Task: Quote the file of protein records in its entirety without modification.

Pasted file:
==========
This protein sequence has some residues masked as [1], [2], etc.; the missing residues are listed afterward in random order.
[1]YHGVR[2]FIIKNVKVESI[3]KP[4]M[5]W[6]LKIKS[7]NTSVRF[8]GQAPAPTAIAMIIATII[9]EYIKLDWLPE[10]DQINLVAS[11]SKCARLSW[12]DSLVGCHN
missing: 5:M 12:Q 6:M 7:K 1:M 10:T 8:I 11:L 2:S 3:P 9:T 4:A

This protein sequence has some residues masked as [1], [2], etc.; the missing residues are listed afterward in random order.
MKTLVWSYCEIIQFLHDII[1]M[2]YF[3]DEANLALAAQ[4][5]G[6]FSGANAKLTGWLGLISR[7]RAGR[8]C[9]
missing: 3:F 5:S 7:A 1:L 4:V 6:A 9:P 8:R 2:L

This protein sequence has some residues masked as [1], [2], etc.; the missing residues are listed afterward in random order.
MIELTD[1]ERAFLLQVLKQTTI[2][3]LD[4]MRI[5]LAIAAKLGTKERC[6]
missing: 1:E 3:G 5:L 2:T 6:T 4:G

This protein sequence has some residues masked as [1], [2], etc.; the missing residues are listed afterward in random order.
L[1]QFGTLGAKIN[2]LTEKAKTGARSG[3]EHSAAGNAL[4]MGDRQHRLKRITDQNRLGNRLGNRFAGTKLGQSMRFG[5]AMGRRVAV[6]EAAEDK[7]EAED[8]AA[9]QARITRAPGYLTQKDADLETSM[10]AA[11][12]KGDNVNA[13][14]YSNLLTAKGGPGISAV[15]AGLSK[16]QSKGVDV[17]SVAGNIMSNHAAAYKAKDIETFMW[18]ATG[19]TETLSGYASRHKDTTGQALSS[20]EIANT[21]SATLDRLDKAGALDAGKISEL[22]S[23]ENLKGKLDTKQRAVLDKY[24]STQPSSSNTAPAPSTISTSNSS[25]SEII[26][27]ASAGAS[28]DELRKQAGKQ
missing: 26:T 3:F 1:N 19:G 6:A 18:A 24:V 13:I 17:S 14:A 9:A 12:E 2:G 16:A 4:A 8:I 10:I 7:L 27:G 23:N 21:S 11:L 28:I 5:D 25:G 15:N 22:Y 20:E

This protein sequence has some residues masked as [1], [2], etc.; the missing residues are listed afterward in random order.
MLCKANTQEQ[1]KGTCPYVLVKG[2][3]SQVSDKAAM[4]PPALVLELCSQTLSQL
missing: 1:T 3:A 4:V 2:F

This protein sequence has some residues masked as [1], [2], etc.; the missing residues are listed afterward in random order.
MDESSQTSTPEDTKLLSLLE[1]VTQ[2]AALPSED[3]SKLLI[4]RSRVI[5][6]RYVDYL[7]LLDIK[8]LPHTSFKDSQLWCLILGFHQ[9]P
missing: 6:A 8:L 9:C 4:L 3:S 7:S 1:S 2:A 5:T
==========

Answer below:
This protein sequence has some residues masked as [1], [2], etc.; the missing residues are listed afterward in random order.
[1]YHGVR[2]FIIKNVKVESI[3]KP[4]M[5]W[6]LKIKS[7]NTSVRF[8]GQAPAPTAIAMIIATII[9]EYIKLDWLPE[10]DQINLVAS[11]SKCARLSW[12]DSLVGCHN
missing: 5:M 12:Q 6:M 7:K 1:M 10:T 8:I 11:L 2:S 3:P 9:T 4:A

This protein sequence has some residues masked as [1], [2], etc.; the missing residues are listed afterward in random order.
MKTLVWSYCEIIQFLHDII[1]M[2]YF[3]DEANLALAAQ[4][5]G[6]FSGANAKLTGWLGLISR[7]RAGR[8]C[9]
missing: 3:F 5:S 7:A 1:L 4:V 6:A 9:P 8:R 2:L

This protein sequence has some residues masked as [1], [2], etc.; the missing residues are listed afterward in random order.
MIELTD[1]ERAFLLQVLKQTTI[2][3]LD[4]MRI[5]LAIAAKLGTKERC[6]
missing: 1:E 3:G 5:L 2:T 6:T 4:G

This protein sequence has some residues masked as [1], [2], etc.; the missing residues are listed afterward in random order.
L[1]QFGTLGAKIN[2]LTEKAKTGARSG[3]EHSAAGNAL[4]MGDRQHRLKRITDQNRLGNRLGNRFAGTKLGQSMRFG[5]AMGRRVAV[6]EAAEDK[7]EAED[8]AA[9]QARITRAPGYLTQKDADLETSM[10]AA[11][12]KGDNVNA[13][14]YSNLLTAKGGPGISAV[15]AGLSK[16]QSKGVDV[17]SVAGNIMSNHAAAYKAKDIETFMW[18]ATG[19]TETLSGYASRHKDTTGQALSS[20]EIANT[21]SATLDRLDKAGALDAGKISEL[22]S[23]ENLKGKLDTKQRAVLDKY[24]STQPSSSNTAPAPSTISTSNSS[25]SEII[26][27]ASAGAS[28]DELRKQAGKQ
missing: 26:T 3:F 1:N 19:G 6:A 18:A 24:V 13:I 17:S 14:A 9:A 12:E 2:G 16:A 4:A 8:I 10:I 7:L 27:G 23:N 21:S 11:L 28:I 5:D 25:G 15:N 22:Y 20:E

This protein sequence has some residues masked as [1], [2], etc.; the missing residues are listed afterward in random order.
MLCKANTQEQ[1]KGTCPYVLVKG[2][3]SQVSDKAAM[4]PPALVLELCSQTLSQL
missing: 1:T 3:A 4:V 2:F

This protein sequence has some residues masked as [1], [2], etc.; the missing residues are listed afterward in random order.
MDESSQTSTPEDTKLLSLLE[1]VTQ[2]AALPSED[3]SKLLI[4]RSRVI[5][6]RYVDYL[7]LLDIK[8]LPHTSFKDSQLWCLILGFHQ[9]P
missing: 6:A 8:L 9:C 4:L 3:S 7:S 1:S 2:A 5:T